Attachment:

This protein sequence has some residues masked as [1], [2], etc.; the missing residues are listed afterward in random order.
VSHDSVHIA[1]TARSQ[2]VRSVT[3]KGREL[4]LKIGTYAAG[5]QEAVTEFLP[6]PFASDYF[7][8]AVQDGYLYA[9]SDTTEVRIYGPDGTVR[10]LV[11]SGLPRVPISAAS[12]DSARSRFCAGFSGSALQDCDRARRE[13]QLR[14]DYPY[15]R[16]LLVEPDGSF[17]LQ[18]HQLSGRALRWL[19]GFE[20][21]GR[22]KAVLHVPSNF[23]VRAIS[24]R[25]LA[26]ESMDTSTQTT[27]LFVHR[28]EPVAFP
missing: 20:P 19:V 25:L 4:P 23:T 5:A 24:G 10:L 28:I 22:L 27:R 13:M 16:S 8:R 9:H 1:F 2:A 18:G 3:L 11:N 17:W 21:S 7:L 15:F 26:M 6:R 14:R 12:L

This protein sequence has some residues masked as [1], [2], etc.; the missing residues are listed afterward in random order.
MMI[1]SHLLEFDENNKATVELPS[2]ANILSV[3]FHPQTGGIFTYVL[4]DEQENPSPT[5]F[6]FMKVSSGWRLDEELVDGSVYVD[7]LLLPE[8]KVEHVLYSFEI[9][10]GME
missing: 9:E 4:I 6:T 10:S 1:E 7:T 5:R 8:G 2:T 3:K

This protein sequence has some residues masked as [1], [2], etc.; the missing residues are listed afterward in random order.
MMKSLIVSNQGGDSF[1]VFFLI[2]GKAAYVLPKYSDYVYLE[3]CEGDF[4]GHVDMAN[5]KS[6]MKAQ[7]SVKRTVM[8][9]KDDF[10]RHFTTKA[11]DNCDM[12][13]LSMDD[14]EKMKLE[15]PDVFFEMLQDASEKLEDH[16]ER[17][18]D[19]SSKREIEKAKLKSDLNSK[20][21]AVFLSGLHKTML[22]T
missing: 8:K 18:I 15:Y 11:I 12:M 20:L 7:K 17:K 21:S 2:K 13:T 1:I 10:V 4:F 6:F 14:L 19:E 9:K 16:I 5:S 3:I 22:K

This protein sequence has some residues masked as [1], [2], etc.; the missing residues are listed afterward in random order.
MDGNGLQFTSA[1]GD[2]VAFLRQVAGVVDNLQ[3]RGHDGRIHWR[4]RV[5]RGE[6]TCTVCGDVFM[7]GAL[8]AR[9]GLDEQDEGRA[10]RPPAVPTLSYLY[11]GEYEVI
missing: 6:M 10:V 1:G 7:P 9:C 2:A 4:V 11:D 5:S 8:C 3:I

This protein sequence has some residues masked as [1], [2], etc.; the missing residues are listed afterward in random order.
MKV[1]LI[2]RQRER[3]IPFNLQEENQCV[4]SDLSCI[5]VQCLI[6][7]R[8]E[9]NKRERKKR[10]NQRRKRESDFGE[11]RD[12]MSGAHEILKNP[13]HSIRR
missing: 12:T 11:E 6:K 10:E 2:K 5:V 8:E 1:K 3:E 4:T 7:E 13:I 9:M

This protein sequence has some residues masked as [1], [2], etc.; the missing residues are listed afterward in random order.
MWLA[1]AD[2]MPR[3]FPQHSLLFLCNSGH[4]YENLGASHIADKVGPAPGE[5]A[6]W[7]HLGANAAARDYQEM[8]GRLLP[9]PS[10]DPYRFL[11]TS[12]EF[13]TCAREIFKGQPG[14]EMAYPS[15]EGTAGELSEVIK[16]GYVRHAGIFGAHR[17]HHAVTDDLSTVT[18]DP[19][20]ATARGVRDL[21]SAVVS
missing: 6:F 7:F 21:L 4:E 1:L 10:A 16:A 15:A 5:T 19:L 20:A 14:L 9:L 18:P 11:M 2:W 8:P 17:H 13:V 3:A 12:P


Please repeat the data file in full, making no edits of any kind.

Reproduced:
This protein sequence has some residues masked as [1], [2], etc.; the missing residues are listed afterward in random order.
VSHDSVHIA[1]TARSQ[2]VRSVT[3]KGREL[4]LKIGTYAAG[5]QEAVTEFLP[6]PFASDYF[7][8]AVQDGYLYA[9]SDTTEVRIYGPDGTVR[10]LV[11]SGLPRVPISAAS[12]DSARSRFCAGFSGSALQDCDRARRE[13]QLR[14]DYPY[15]R[16]LLVEPDGSF[17]LQ[18]HQLSGRALRWL[19]GFE[20][21]GR[22]KAVLHVPSNF[23]VRAIS[24]R[25]LA[26]ESMDTSTQTT[27]LFVHR[28]EPVAFP
missing: 20:P 19:V 25:L 4:P 23:T 5:A 24:G 10:L 28:I 22:L 27:R 13:M 16:S 8:R 9:H 1:F 2:A 18:G 3:L 11:N 17:W 21:S 7:L 15:F 26:M 6:R 14:R 12:L

This protein sequence has some residues masked as [1], [2], etc.; the missing residues are listed afterward in random order.
MMI[1]SHLLEFDENNKATVELPS[2]ANILSV[3]FHPQTGGIFTYVL[4]DEQENPSPT[5]F[6]FMKVSSGWRLDEELVDGSVYVD[7]LLLPE[8]KVEHVLYSFEI[9][10]GME
missing: 9:E 4:I 6:T 10:S 1:E 7:T 5:R 8:G 2:T 3:K

This protein sequence has some residues masked as [1], [2], etc.; the missing residues are listed afterward in random order.
MMKSLIVSNQGGDSF[1]VFFLI[2]GKAAYVLPKYSDYVYLE[3]CEGDF[4]GHVDMAN[5]KS[6]MKAQ[7]SVKRTVM[8][9]KDDF[10]RHFTTKA[11]DNCDM[12][13]LSMDD[14]EKMKLE[15]PDVFFEMLQDASEKLEDH[16]ER[17][18]D[19]SSKREIEKAKLKSDLNSK[20][21]AVFLSGLHKTML[22]T
missing: 8:K 18:I 15:Y 11:I 12:M 20:L 7:K 17:K 21:S 2:K 13:T 1:I 10:V 4:F 6:F 14:L 19:E 9:K 16:I 5:S 3:I 22:K

This protein sequence has some residues masked as [1], [2], etc.; the missing residues are listed afterward in random order.
MDGNGLQFTSA[1]GD[2]VAFLRQVAGVVDNLQ[3]RGHDGRIHWR[4]RV[5]RGE[6]TCTVCGDVFM[7]GAL[8]AR[9]GLDEQDEGRA[10]RPPAVPTLSYLY[11]GEYEVI
missing: 6:M 10:V 1:G 7:P 9:C 2:A 4:V 11:D 5:S 8:C 3:I

This protein sequence has some residues masked as [1], [2], etc.; the missing residues are listed afterward in random order.
MKV[1]LI[2]RQRER[3]IPFNLQEENQCV[4]SDLSCI[5]VQCLI[6][7]R[8]E[9]NKRERKKR[10]NQRRKRESDFGE[11]RD[12]MSGAHEILKNP[13]HSIRR
missing: 12:T 11:E 6:K 10:E 2:K 5:V 8:E 1:K 3:E 4:T 7:E 13:I 9:M

This protein sequence has some residues masked as [1], [2], etc.; the missing residues are listed afterward in random order.
MWLA[1]AD[2]MPR[3]FPQHSLLFLCNSGH[4]YENLGASHIADKVGPAPGE[5]A[6]W[7]HLGANAAARDYQEM[8]GRLLP[9]PS[10]DPYRFL[11]TS[12]EF[13]TCAREIFKGQPG[14]EMAYPS[15]EGTAGELSEVIK[16]GYVRHAGIFGAHR[17]HHAVTDDLSTVT[18]DP[19][20]ATARGVRDL[21]SAVVS
missing: 6:F 7:F 21:L 4:E 1:L 10:A 16:A 15:A 5:T 19:L 20:A 14:L 9:L 18:P 11:M 2:W 8:P 17:H 13:V 3:A 12:P